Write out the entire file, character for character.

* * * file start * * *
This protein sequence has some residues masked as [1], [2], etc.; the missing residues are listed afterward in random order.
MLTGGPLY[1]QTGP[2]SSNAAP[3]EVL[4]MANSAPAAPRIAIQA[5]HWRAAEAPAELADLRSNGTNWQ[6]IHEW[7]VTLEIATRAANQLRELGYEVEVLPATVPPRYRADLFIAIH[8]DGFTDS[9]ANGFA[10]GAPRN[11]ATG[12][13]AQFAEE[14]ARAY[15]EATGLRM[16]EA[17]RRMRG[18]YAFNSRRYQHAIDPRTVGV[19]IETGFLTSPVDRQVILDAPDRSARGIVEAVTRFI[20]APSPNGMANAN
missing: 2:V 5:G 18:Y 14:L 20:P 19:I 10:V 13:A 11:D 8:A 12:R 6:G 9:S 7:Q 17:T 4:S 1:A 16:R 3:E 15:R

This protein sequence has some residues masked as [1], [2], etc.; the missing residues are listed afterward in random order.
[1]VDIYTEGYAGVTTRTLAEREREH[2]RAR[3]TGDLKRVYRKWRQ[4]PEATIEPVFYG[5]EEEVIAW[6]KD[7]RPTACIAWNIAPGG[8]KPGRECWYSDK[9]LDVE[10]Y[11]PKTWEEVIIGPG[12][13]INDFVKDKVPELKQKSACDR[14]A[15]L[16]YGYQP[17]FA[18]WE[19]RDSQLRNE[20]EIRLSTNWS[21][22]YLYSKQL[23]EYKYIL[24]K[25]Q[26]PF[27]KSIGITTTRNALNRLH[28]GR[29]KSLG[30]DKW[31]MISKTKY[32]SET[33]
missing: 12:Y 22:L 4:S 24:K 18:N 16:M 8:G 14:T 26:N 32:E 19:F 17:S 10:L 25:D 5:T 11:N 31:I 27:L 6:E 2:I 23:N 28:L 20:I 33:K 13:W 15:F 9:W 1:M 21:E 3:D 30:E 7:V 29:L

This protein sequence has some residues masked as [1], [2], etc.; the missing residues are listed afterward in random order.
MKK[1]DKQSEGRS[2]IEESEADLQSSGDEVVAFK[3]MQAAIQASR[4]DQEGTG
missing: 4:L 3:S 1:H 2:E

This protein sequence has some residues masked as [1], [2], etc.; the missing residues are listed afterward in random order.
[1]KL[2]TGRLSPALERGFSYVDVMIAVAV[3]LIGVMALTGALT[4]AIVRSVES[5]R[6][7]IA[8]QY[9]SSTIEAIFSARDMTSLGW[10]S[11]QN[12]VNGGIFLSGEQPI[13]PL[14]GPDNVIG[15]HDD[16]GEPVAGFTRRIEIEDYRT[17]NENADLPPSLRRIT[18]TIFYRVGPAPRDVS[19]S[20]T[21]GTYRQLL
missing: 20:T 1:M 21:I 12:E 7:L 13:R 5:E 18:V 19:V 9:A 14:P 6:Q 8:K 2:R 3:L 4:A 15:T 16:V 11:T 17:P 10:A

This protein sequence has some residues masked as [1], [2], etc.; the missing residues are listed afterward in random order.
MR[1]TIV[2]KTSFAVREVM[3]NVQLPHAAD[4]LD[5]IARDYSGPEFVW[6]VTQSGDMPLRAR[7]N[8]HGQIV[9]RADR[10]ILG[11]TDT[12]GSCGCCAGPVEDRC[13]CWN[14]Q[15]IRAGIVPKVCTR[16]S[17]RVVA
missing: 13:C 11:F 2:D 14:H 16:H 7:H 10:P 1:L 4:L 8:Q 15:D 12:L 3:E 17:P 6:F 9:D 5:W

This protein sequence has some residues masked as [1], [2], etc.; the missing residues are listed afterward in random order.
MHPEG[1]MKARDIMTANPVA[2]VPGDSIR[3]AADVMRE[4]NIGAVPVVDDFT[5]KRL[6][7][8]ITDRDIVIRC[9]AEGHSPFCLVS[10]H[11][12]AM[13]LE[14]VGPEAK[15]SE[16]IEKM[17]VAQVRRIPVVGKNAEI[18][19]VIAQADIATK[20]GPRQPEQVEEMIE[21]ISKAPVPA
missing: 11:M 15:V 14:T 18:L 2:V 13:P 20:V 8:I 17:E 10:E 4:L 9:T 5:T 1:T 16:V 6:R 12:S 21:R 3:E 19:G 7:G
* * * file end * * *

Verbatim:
This protein sequence has some residues masked as [1], [2], etc.; the missing residues are listed afterward in random order.
MLTGGPLY[1]QTGP[2]SSNAAP[3]EVL[4]MANSAPAAPRIAIQA[5]HWRAAEAPAELADLRSNGTNWQ[6]IHEW[7]VTLEIATRAANQLRELGYEVEVLPATVPPRYRADLFIAIH[8]DGFTDS[9]ANGFA[10]GAPRN[11]ATG[12][13]AQFAEE[14]ARAY[15]EATGLRM[16]EA[17]RRMRG[18]YAFNSRRYQHAIDPRTVGV[19]IETGFLTSPVDRQVILDAPDRSARGIVEAVTRFI[20]APSPNGMANAN
missing: 2:V 5:G 18:Y 14:L 20:P 19:I 10:V 13:A 11:D 8:A 12:R 6:G 9:S 7:Q 17:T 4:S 1:A 16:R 3:E 15:R

This protein sequence has some residues masked as [1], [2], etc.; the missing residues are listed afterward in random order.
[1]VDIYTEGYAGVTTRTLAEREREH[2]RAR[3]TGDLKRVYRKWRQ[4]PEATIEPVFYG[5]EEEVIAW[6]KD[7]RPTACIAWNIAPGG[8]KPGRECWYSDK[9]LDVE[10]Y[11]PKTWEEVIIGPG[12][13]INDFVKDKVPELKQKSACDR[14]A[15]L[16]YGYQP[17]FA[18]WE[19]RDSQLRNE[20]EIRLSTNWS[21][22]YLYSKQL[23]EYKYIL[24]K[25]Q[26]PF[27]KSIGITTTRNALNRLH[28]GR[29]KSLG[30]DKW[31]MISKTKY[32]SET[33]
missing: 12:Y 22:L 4:S 24:K 18:N 16:M 8:G 14:T 26:N 32:E 19:F 17:S 10:L 25:D 5:T 11:N 31:I 27:L 6:E 2:I 23:N 28:L 20:I 33:K 13:W 15:F 9:W 1:M 21:E 3:D 30:E 7:V 29:L

This protein sequence has some residues masked as [1], [2], etc.; the missing residues are listed afterward in random order.
MKK[1]DKQSEGRS[2]IEESEADLQSSGDEVVAFK[3]MQAAIQASR[4]DQEGTG
missing: 4:L 3:S 1:H 2:E

This protein sequence has some residues masked as [1], [2], etc.; the missing residues are listed afterward in random order.
[1]KL[2]TGRLSPALERGFSYVDVMIAVAV[3]LIGVMALTGALT[4]AIVRSVES[5]R[6][7]IA[8]QY[9]SSTIEAIFSARDMTSLGW[10]S[11]QN[12]VNGGIFLSGEQPI[13]PL[14]GPDNVIG[15]HDD[16]GEPVAGFTRRIEIEDYRT[17]NENADLPPSLRRIT[18]TIFYRVGPAPRDVS[19]S[20]T[21]GTYRQLL
missing: 20:T 1:M 21:I 12:E 7:L 13:R 5:E 18:V 19:V 9:A 14:P 6:Q 8:K 2:R 3:L 4:A 15:T 16:V 11:T 17:P 10:A

This protein sequence has some residues masked as [1], [2], etc.; the missing residues are listed afterward in random order.
MR[1]TIV[2]KTSFAVREVM[3]NVQLPHAAD[4]LD[5]IARDYSGPEFVW[6]VTQSGDMPLRAR[7]N[8]HGQIV[9]RADR[10]ILG[11]TDT[12]GSCGCCAGPVEDRC[13]CWN[14]Q[15]IRAGIVPKVCTR[16]S[17]RVVA
missing: 13:C 11:F 2:D 14:H 16:H 7:H 10:P 1:L 4:L 8:Q 15:D 12:L 3:E 17:P 6:F 9:D 5:W

This protein sequence has some residues masked as [1], [2], etc.; the missing residues are listed afterward in random order.
MHPEG[1]MKARDIMTANPVA[2]VPGDSIR[3]AADVMRE[4]NIGAVPVVDDFT[5]KRL[6][7][8]ITDRDIVIRC[9]AEGHSPFCLVS[10]H[11][12]AM[13]LE[14]VGPEAK[15]SE[16]IEKM[17]VAQVRRIPVVGKNAEI[18][19]VIAQADIATK[20]GPRQPEQVEEMIE[21]ISKAPVPA
missing: 11:M 15:V 14:T 18:L 2:V 13:P 20:V 8:I 17:E 10:E 4:L 9:T 5:T 1:T 16:V 6:R 12:S 21:R 3:E 19:G 7:G